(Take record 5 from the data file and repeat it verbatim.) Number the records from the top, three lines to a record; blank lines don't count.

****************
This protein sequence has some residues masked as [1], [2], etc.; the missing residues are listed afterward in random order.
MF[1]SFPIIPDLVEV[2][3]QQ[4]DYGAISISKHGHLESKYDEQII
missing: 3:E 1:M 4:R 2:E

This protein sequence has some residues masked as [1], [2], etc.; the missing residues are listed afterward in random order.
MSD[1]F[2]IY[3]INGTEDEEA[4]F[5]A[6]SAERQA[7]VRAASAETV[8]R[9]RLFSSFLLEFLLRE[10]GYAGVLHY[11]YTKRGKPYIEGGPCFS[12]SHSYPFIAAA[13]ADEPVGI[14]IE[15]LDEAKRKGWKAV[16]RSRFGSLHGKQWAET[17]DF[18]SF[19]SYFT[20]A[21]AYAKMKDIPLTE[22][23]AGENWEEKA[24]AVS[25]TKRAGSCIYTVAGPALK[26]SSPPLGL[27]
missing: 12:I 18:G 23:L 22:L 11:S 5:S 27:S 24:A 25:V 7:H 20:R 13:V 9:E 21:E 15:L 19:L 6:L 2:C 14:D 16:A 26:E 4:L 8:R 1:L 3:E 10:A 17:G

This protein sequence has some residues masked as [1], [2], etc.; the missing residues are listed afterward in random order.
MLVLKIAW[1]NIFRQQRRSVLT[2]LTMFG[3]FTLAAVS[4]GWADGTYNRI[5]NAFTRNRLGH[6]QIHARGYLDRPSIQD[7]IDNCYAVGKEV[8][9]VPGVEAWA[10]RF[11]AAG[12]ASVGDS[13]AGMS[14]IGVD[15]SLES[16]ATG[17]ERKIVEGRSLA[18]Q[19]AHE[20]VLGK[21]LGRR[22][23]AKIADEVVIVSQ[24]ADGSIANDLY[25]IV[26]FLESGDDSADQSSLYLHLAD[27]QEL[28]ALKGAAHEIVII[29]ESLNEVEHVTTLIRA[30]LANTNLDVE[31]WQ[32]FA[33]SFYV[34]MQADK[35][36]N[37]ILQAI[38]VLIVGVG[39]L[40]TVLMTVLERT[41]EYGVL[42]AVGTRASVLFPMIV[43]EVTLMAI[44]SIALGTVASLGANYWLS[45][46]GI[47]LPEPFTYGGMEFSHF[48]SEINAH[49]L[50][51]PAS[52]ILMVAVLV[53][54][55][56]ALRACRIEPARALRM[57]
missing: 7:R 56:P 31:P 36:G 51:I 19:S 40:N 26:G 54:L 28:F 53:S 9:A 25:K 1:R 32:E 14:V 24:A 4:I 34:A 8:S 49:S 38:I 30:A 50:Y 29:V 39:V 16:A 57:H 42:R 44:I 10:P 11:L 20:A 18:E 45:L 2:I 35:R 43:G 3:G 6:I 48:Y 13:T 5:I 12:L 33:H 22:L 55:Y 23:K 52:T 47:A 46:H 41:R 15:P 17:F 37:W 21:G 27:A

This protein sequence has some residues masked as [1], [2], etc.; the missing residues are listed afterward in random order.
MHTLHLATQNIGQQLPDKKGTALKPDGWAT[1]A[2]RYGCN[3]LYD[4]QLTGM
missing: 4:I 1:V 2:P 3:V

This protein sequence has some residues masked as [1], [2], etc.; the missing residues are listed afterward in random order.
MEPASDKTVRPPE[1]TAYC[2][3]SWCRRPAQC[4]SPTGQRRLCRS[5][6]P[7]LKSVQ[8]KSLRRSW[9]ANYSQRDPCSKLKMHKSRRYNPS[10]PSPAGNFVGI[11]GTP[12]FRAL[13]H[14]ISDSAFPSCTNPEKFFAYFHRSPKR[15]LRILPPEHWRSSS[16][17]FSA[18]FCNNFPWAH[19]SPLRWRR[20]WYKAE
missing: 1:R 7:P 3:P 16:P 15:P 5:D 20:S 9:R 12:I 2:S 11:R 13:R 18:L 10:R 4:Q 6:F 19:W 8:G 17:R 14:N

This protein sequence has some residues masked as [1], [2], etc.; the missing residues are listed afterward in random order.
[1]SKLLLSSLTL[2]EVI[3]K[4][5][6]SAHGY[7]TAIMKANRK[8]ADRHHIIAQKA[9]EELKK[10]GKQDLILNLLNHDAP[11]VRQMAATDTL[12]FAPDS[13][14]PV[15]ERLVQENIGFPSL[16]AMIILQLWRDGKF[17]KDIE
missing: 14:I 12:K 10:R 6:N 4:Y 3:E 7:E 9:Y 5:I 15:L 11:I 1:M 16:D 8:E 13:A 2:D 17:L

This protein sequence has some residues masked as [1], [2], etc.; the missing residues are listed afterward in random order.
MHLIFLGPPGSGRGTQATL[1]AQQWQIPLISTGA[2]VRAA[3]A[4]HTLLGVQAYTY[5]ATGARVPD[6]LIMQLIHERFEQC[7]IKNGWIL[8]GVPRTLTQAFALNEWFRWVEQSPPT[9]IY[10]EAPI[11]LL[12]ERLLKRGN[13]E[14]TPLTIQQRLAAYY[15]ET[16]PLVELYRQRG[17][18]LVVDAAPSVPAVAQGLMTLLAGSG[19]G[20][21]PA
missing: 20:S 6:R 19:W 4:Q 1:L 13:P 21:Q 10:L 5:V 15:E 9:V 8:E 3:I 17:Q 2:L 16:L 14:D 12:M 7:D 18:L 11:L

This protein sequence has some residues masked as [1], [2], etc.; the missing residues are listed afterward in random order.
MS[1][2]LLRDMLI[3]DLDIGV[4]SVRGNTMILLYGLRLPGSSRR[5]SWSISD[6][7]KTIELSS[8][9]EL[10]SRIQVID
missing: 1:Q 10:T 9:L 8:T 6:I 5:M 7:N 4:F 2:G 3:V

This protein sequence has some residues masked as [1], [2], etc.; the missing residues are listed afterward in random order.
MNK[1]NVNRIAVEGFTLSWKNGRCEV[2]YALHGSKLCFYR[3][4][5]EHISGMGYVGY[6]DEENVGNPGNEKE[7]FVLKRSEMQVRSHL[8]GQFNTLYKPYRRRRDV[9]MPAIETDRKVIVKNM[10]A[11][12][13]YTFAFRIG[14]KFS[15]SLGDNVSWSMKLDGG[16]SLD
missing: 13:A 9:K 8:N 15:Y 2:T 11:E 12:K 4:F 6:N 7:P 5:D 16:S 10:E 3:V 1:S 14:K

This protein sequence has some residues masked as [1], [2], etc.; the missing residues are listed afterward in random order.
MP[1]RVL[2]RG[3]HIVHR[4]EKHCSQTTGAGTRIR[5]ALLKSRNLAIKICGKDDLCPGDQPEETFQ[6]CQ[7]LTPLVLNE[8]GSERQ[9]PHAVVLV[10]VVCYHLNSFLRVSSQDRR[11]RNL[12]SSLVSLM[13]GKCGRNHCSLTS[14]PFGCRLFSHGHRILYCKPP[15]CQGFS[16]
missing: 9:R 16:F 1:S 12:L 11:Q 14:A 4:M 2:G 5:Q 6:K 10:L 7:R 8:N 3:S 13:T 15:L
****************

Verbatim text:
This protein sequence has some residues masked as [1], [2], etc.; the missing residues are listed afterward in random order.
MEPASDKTVRPPE[1]TAYC[2][3]SWCRRPAQC[4]SPTGQRRLCRS[5][6]P[7]LKSVQ[8]KSLRRSW[9]ANYSQRDPCSKLKMHKSRRYNPS[10]PSPAGNFVGI[11]GTP[12]FRAL[13]H[14]ISDSAFPSCTNPEKFFAYFHRSPKR[15]LRILPPEHWRSSS[16][17]FSA[18]FCNNFPWAH[19]SPLRWRR[20]WYKAE
missing: 1:R 7:P 3:P 16:P 15:P 5:D 20:S 9:R 12:I 2:S 11:R 13:R 18:L 10:R 4:Q 6:F 19:W 8:G 17:R 14:N